Boeing 737 Max to Resume Passenger Flights in Brazil: Live Updates

By Niraj Chokshi

Boeing 737 Max aircraft in a lot at Boeing Field in Seattle. The plane was grounded worldwide almost two years ago.
Boeing 737 Max aircraft in a lot at Boeing Field in Seattle. The plane was grounded worldwide almost two years ago.Credit...Lindsey Wasson/Reuters

Gol Airlines, a Brazilian carrier, said it planned to start flights aboard the Boeing 737 Max on Wednesday, making it the first airline to fly passengers on the plane since it was grounded worldwide almost two years ago.

The first flights will be on domestic routes to and from Gol’s hub in São Paulo, with the company expecting all seven of the Max planes in its fleet to be updated and cleared to fly by the end of the month. A Gol spokeswoman declined to provide further details.

“Our first priority is always the safety of our customers,” Celso Ferrer, vice president of operations and a commercial pilot at Gol, said in a statement. “Over the past 20 months, we have watched the most comprehensive safety review in the history of commercial aviation unfold.”

The Max was banned worldwide in March 2019 after 346 people were killed in two crashes aboard the plane. In the United States, the Federal Aviation Administration last month became the first regulator to allow the plane to fly again, after required modifications are made. The agency was recently joined by regulators in Brazil, while the European aviation authority has suggested that it plans to lift its ban within weeks. Relatives of those killed in the crashes have criticized the decision to allow the plane to fly again, arguing that it remains unsafe.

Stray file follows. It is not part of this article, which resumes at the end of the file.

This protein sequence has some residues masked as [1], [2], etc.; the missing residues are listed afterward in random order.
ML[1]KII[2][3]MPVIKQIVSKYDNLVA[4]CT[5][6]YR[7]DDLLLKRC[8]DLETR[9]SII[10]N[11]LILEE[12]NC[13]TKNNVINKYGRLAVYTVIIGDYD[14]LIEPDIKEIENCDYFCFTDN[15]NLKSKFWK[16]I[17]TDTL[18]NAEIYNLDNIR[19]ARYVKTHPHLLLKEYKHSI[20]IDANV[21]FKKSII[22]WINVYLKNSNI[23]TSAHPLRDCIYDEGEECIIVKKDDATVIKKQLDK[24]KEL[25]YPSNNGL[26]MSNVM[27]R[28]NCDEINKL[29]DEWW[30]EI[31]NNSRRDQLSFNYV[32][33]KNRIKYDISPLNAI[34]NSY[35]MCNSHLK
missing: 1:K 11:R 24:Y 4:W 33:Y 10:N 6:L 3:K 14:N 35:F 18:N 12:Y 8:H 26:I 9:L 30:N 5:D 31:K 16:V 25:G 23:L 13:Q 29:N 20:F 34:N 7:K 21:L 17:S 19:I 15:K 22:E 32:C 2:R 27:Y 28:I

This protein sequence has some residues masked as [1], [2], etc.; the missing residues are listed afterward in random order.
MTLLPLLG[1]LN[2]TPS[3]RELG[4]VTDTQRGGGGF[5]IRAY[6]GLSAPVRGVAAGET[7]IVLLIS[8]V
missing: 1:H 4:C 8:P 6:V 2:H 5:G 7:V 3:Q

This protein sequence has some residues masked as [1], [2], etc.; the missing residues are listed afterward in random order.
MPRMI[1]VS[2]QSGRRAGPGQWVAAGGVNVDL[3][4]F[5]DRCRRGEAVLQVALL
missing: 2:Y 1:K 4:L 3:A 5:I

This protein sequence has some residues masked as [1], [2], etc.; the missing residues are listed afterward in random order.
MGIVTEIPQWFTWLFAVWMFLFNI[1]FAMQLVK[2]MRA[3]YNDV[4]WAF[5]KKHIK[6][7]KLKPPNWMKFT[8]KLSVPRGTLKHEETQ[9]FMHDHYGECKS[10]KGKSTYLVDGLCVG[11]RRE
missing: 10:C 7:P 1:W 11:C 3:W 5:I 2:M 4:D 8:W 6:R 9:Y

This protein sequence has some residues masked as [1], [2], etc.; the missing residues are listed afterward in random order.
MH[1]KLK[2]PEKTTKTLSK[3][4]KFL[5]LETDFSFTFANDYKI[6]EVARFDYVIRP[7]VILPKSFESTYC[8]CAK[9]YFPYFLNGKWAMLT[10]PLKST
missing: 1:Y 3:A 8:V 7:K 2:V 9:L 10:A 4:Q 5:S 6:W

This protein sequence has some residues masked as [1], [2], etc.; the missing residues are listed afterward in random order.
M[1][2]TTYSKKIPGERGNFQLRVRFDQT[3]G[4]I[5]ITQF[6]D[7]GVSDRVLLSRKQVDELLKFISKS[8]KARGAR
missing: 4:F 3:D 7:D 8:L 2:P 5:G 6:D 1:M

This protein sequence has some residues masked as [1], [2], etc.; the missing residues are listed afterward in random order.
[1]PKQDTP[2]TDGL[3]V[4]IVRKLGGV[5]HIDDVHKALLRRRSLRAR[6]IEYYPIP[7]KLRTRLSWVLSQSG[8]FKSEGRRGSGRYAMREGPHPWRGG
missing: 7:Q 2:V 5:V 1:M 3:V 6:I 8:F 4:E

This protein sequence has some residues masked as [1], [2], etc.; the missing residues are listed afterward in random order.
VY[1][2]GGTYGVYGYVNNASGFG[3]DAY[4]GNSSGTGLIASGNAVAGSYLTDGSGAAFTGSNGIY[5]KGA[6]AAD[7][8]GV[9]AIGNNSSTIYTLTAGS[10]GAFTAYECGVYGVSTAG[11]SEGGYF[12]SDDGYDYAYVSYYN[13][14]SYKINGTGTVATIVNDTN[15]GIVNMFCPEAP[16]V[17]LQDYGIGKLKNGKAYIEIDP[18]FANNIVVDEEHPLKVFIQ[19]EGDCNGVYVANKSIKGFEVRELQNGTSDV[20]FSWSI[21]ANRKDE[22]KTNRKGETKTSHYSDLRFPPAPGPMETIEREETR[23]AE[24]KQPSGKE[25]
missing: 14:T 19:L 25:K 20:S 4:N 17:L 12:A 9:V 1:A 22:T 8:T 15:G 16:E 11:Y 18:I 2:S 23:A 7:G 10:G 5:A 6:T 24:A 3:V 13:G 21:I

The lifting of the ban has allowed Boeing to restart sales and deliveries in earnest after its passenger airline business was pummeled by the grounding and the pandemic. Last week, the company announced it had agreed to sell 75 Max jets to RyanAir, the low-cost European airline.

Like RyanAir, Gol is among the biggest customers for the Max. The airline’s fleet is composed of 127 Boeing planes and it has an order for 95 Max jets scheduled for delivery over a decade starting in 2022.

Brian Chesky, Airbnb’s co-founder, in 2018. It’s usually not regular people, employees or even pre-I.P.O. investors who get a windfall from initial public offerings.
Brian Chesky, Airbnb’s co-founder, in 2018. It’s usually not regular people, employees or even pre-I.P.O. investors who get a windfall from initial public offerings.Credit...Eric Risberg/Associated Press

A dirty secret of initial public offerings is that even the coolest ones may make only a handful of people rich — and it may not be regular people, employees or even fancy pre-I.P.O. investors who get a windfall.